If your house was built before WWII and hasn’t been updated or renovated, you probably have knob and tube wiring. Modern house wiring has three to five conductors encased in a tough thermoplastic jacket.
Knob and tube wiring is a single conductor system, the copper is protected by a rubber, fibre type coating which after 50 years or so has begun to break down. Possibly having bare copper exposed. The most dangerous part of knob and tube wiring is when it has been “tapped into” by a “handyman”.
We have seen connections where the original knob and tube insulation has been stripped off and new wiring has been laid beside or twisted around it then taped in place. This is an electrical fire waiting to happen. Another common problem is replacing the original fuse with a larger size fuse. Someone is making toast and boiling water in the electric kettle at the same time and the fuse blows, I know, lets put in a bigger fuse! This solves the problem of the fuse blowing but causes a much more dangerous problem. A copper wire which was designed to safely carry 15 amps of electricity is now carrying 20, 25 or even 30 amps. The wire heats up, this causes the protective insulation around the wire to break down. I have seen knob and tube wiring where one small bend of the wire will cause all the original insulation to fall off. The copper itself is brittle and prone to breakage.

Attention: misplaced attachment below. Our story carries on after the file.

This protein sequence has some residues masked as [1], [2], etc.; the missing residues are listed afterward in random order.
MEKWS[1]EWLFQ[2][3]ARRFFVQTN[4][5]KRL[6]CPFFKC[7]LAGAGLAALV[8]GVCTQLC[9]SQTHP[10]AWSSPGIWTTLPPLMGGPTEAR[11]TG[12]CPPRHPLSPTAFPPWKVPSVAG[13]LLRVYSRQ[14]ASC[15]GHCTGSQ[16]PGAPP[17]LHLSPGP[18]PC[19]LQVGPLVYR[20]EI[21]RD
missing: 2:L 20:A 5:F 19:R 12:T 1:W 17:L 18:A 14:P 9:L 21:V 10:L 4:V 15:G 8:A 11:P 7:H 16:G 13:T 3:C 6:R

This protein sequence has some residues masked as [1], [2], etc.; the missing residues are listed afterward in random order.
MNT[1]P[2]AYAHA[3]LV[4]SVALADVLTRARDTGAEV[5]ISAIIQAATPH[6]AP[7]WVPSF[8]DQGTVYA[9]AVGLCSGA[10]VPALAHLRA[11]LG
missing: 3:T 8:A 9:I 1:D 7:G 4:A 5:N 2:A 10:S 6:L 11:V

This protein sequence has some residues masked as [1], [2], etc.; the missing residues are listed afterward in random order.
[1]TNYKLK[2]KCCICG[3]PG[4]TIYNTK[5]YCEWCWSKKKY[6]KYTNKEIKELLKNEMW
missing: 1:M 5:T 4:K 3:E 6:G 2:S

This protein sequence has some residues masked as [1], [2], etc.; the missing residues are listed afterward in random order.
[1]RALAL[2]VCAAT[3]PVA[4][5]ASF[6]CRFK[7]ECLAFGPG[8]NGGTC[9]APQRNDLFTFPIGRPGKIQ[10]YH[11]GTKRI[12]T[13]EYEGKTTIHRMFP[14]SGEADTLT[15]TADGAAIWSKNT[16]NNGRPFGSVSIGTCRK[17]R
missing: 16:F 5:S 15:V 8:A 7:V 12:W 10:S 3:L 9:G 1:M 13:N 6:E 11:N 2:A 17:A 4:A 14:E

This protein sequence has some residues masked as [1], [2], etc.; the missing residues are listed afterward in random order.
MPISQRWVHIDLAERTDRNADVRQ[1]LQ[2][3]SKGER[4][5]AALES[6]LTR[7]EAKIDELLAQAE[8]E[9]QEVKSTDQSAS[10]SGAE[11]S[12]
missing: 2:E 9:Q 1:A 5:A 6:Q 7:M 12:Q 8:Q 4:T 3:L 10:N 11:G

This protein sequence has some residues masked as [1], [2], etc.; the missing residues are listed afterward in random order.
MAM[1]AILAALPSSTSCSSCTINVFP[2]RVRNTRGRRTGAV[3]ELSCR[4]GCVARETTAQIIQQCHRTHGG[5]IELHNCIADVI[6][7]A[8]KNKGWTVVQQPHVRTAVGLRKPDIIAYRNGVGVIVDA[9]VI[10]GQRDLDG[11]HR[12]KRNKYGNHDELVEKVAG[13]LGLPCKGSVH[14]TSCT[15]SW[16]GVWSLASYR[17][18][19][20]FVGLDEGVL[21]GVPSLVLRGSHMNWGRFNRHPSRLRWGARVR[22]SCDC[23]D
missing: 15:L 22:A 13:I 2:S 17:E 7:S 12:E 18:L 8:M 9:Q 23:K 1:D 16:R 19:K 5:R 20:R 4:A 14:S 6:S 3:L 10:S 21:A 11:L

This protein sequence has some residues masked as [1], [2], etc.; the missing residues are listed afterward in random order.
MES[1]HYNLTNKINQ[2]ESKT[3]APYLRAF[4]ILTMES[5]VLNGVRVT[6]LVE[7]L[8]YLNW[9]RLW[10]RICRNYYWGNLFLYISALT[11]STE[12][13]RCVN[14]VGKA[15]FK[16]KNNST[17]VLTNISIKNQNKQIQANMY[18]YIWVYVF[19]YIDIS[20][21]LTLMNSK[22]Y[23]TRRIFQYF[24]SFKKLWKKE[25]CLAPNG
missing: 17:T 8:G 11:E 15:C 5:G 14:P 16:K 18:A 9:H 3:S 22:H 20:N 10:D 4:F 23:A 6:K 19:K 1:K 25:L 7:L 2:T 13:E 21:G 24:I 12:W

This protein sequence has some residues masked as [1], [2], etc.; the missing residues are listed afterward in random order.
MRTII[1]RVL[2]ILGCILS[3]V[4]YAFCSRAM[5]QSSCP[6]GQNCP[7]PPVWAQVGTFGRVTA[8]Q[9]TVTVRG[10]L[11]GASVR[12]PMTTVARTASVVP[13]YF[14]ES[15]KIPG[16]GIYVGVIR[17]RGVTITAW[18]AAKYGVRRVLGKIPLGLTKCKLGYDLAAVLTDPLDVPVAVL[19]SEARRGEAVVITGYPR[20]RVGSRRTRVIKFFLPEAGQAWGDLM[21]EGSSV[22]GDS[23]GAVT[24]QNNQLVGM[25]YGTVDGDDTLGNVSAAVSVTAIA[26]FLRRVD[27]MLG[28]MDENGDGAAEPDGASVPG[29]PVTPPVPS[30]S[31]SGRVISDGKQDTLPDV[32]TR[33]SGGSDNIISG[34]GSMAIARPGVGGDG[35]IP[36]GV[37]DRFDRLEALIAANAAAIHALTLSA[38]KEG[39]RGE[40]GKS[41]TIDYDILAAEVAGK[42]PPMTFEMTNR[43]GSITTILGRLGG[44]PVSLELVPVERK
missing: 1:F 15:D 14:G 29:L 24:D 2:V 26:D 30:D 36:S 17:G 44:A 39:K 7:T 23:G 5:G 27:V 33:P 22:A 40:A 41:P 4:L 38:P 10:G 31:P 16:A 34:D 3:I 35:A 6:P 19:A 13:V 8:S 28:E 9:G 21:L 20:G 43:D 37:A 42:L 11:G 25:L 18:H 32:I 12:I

If the knob and tube wiring is in good condition and has not been tampered with, there is a way to make it safe. See solution 2.
Knob and tube wiring also has no bond (sometimes incorrectly referred to as ground) wire, the bare copper wire you see in modern wiring. If the “hot” (black) knob and tube wire touches a copper water line, or any other metal plumbing line and the wires insulation has broken down the metal may become electrified and the fuse or circuit breaker will NOT trip.
There are solutions to make knob and tube wiring safe.
1) The best solution is to remove it and install modern Loomex, Romex NMD type wiring.
2)You can also GFI protect it. This means installing a GFI receptacle or a GFCI breaker as the first device the electricity flows through. Then everything “downstream” is protected. This must be done for each circuit. Your wiring is safe and will be accepted by your insurer.
If you have knob and tube wiring and are concerned about it or would like a free estimate contact us today!